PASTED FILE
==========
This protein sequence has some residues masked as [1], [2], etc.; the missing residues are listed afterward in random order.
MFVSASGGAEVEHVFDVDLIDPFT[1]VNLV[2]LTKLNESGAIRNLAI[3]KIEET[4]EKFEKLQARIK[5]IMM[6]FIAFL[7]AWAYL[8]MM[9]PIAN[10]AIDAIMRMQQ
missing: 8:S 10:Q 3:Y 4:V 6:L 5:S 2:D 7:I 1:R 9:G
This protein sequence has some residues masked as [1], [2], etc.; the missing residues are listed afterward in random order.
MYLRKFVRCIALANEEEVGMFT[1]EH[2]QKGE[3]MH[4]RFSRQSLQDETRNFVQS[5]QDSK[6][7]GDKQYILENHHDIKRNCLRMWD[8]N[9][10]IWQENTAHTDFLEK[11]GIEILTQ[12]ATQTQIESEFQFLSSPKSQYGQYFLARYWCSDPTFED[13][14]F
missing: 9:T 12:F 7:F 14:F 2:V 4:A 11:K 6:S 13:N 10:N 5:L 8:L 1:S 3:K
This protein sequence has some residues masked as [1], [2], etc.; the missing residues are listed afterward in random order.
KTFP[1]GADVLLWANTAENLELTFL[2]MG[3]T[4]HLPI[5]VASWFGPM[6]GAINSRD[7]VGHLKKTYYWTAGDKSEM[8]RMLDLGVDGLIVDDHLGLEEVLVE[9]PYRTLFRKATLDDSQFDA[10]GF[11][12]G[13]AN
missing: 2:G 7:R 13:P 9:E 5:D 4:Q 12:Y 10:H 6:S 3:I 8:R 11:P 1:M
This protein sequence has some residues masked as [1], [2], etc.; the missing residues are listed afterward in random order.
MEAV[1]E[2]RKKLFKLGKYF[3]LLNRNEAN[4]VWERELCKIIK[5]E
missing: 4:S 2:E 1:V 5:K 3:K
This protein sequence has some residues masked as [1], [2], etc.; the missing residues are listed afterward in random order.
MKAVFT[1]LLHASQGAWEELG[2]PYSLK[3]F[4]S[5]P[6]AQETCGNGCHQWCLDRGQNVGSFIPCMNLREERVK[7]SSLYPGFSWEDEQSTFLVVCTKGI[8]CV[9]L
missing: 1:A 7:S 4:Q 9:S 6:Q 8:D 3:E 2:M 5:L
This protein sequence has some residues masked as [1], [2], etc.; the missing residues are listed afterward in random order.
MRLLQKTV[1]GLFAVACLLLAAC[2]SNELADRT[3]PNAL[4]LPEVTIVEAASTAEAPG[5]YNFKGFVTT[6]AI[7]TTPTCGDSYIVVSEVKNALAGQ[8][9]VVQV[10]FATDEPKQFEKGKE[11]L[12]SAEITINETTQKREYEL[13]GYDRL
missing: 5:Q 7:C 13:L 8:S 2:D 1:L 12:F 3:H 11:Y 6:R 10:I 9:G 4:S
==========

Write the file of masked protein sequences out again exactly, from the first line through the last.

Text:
This protein sequence has some residues masked as [1], [2], etc.; the missing residues are listed afterward in random order.
MFVSASGGAEVEHVFDVDLIDPFT[1]VNLV[2]LTKLNESGAIRNLAI[3]KIEET[4]EKFEKLQARIK[5]IMM[6]FIAFL[7]AWAYL[8]MM[9]PIAN[10]AIDAIMRMQQ
missing: 8:S 10:Q 3:Y 4:V 6:L 5:S 2:D 7:I 1:R 9:G
This protein sequence has some residues masked as [1], [2], etc.; the missing residues are listed afterward in random order.
MYLRKFVRCIALANEEEVGMFT[1]EH[2]QKGE[3]MH[4]RFSRQSLQDETRNFVQS[5]QDSK[6][7]GDKQYILENHHDIKRNCLRMWD[8]N[9][10]IWQENTAHTDFLEK[11]GIEILTQ[12]ATQTQIESEFQFLSSPKSQYGQYFLARYWCSDPTFED[13][14]F
missing: 9:T 12:F 7:F 14:F 2:V 4:A 11:K 6:S 13:N 10:N 5:L 8:L 1:S 3:K
This protein sequence has some residues masked as [1], [2], etc.; the missing residues are listed afterward in random order.
KTFP[1]GADVLLWANTAENLELTFL[2]MG[3]T[4]HLPI[5]VASWFGPM[6]GAINSRD[7]VGHLKKTYYWTAGDKSEM[8]RMLDLGVDGLIVDDHLGLEEVLVE[9]PYRTLFRKATLDDSQFDA[10]GF[11][12]G[13]AN
missing: 2:G 7:R 13:P 9:E 5:D 4:Q 12:Y 10:H 6:S 3:I 8:R 11:P 1:M
This protein sequence has some residues masked as [1], [2], etc.; the missing residues are listed afterward in random order.
MEAV[1]E[2]RKKLFKLGKYF[3]LLNRNEAN[4]VWERELCKIIK[5]E
missing: 4:S 2:E 1:V 5:K 3:K
This protein sequence has some residues masked as [1], [2], etc.; the missing residues are listed afterward in random order.
MKAVFT[1]LLHASQGAWEELG[2]PYSLK[3]F[4]S[5]P[6]AQETCGNGCHQWCLDRGQNVGSFIPCMNLREERVK[7]SSLYPGFSWEDEQSTFLVVCTKGI[8]CV[9]L
missing: 1:A 7:S 4:Q 9:S 6:Q 8:D 3:E 2:M 5:L
This protein sequence has some residues masked as [1], [2], etc.; the missing residues are listed afterward in random order.
MRLLQKTV[1]GLFAVACLLLAAC[2]SNELADRT[3]PNAL[4]LPEVTIVEAASTAEAPG[5]YNFKGFVTT[6]AI[7]TTPTCGDSYIVVSEVKNALAGQ[8][9]VVQV[10]FATDEPKQFEKGKE[11]L[12]SAEITINETTQKREYEL[13]GYDRL
missing: 5:Q 7:C 13:L 8:S 2:D 1:L 12:F 3:H 11:Y 6:R 10:I 9:G 4:S